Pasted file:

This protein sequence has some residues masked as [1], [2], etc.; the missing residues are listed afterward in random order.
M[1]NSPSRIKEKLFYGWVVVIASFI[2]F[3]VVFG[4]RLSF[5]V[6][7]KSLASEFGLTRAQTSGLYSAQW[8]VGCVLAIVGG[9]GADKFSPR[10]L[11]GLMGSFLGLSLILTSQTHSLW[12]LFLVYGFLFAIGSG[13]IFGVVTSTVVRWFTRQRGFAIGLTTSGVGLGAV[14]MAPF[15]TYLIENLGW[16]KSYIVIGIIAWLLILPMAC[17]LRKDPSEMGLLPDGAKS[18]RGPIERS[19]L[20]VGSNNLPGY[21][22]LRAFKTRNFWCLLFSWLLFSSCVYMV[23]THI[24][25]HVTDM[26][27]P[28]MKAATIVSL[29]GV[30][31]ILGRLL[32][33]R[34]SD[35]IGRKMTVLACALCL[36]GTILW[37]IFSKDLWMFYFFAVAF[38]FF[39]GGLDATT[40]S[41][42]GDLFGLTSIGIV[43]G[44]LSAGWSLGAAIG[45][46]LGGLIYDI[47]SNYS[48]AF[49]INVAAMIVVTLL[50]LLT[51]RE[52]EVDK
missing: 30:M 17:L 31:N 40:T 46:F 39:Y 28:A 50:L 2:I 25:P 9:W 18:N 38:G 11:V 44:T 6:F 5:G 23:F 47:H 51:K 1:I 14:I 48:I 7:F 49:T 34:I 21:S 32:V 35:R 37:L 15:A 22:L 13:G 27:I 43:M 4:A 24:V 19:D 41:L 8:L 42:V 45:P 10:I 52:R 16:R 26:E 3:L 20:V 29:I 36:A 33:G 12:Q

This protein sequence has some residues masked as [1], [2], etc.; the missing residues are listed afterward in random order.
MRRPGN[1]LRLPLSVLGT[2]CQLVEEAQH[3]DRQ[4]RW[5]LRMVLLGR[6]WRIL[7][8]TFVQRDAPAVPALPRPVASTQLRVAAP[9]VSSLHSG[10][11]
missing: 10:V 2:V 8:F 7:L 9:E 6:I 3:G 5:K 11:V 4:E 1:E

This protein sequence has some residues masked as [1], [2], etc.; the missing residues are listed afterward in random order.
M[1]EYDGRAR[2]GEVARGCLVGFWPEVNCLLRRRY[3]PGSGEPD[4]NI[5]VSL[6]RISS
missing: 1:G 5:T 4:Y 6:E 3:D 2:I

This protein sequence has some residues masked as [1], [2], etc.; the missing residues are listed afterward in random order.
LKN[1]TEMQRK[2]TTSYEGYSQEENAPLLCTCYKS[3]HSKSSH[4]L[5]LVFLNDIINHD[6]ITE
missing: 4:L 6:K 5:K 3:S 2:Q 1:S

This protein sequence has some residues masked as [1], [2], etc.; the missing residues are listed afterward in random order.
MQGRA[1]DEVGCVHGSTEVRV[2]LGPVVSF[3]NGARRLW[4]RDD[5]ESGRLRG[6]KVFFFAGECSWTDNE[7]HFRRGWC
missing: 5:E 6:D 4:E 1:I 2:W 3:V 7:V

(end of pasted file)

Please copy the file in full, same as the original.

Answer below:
This protein sequence has some residues masked as [1], [2], etc.; the missing residues are listed afterward in random order.
M[1]NSPSRIKEKLFYGWVVVIASFI[2]F[3]VVFG[4]RLSF[5]V[6][7]KSLASEFGLTRAQTSGLYSAQW[8]VGCVLAIVGG[9]GADKFSPR[10]L[11]GLMGSFLGLSLILTSQTHSLW[12]LFLVYGFLFAIGSG[13]IFGVVTSTVVRWFTRQRGFAIGLTTSGVGLGAV[14]MAPF[15]TYLIENLGW[16]KSYIVIGIIAWLLILPMAC[17]LRKDPSEMGLLPDGAKS[18]RGPIERS[19]L[20]VGSNNLPGY[21][22]LRAFKTRNFWCLLFSWLLFSSCVYMV[23]THI[24][25]HVTDM[26][27]P[28]MKAATIVSL[29]GV[30][31]ILGRLL[32][33]R[34]SD[35]IGRKMTVLACALCL[36]GTILW[37]IFSKDLWMFYFFAVAF[38]FF[39]GGLDATT[40]S[41][42]GDLFGLTSIGIV[43]G[44]LSAGWSLGAAIG[45][46]LGGLIYDI[47]SNYS[48]AF[49]INVAAMIVVTLL[50]LLT[51]RE[52]EVDK
missing: 30:M 17:L 31:N 40:T 46:F 39:Y 28:A 50:L 2:I 25:P 9:W 18:N 38:G 11:V 44:T 6:F 5:G 23:F 47:H 51:K 1:I 14:I 48:I 7:F 49:T 34:I 21:S 32:V 35:R 37:L 15:A 22:L 13:G 27:I 43:M 4:A 24:V 19:D 41:L 8:L 42:V 45:P 10:I 52:R 16:R 26:E 3:L 20:V 29:I 36:A 33:G 12:Q

This protein sequence has some residues masked as [1], [2], etc.; the missing residues are listed afterward in random order.
MRRPGN[1]LRLPLSVLGT[2]CQLVEEAQH[3]DRQ[4]RW[5]LRMVLLGR[6]WRIL[7][8]TFVQRDAPAVPALPRPVASTQLRVAAP[9]VSSLHSG[10][11]
missing: 10:V 2:V 8:F 7:L 9:E 6:I 3:G 5:K 11:V 4:E 1:E

This protein sequence has some residues masked as [1], [2], etc.; the missing residues are listed afterward in random order.
M[1]EYDGRAR[2]GEVARGCLVGFWPEVNCLLRRRY[3]PGSGEPD[4]NI[5]VSL[6]RISS
missing: 1:G 5:T 4:Y 6:E 3:D 2:I

This protein sequence has some residues masked as [1], [2], etc.; the missing residues are listed afterward in random order.
LKN[1]TEMQRK[2]TTSYEGYSQEENAPLLCTCYKS[3]HSKSSH[4]L[5]LVFLNDIINHD[6]ITE
missing: 4:L 6:K 5:K 3:S 2:Q 1:S

This protein sequence has some residues masked as [1], [2], etc.; the missing residues are listed afterward in random order.
MQGRA[1]DEVGCVHGSTEVRV[2]LGPVVSF[3]NGARRLW[4]RDD[5]ESGRLRG[6]KVFFFAGECSWTDNE[7]HFRRGWC
missing: 5:E 6:D 4:E 1:I 2:W 3:V 7:V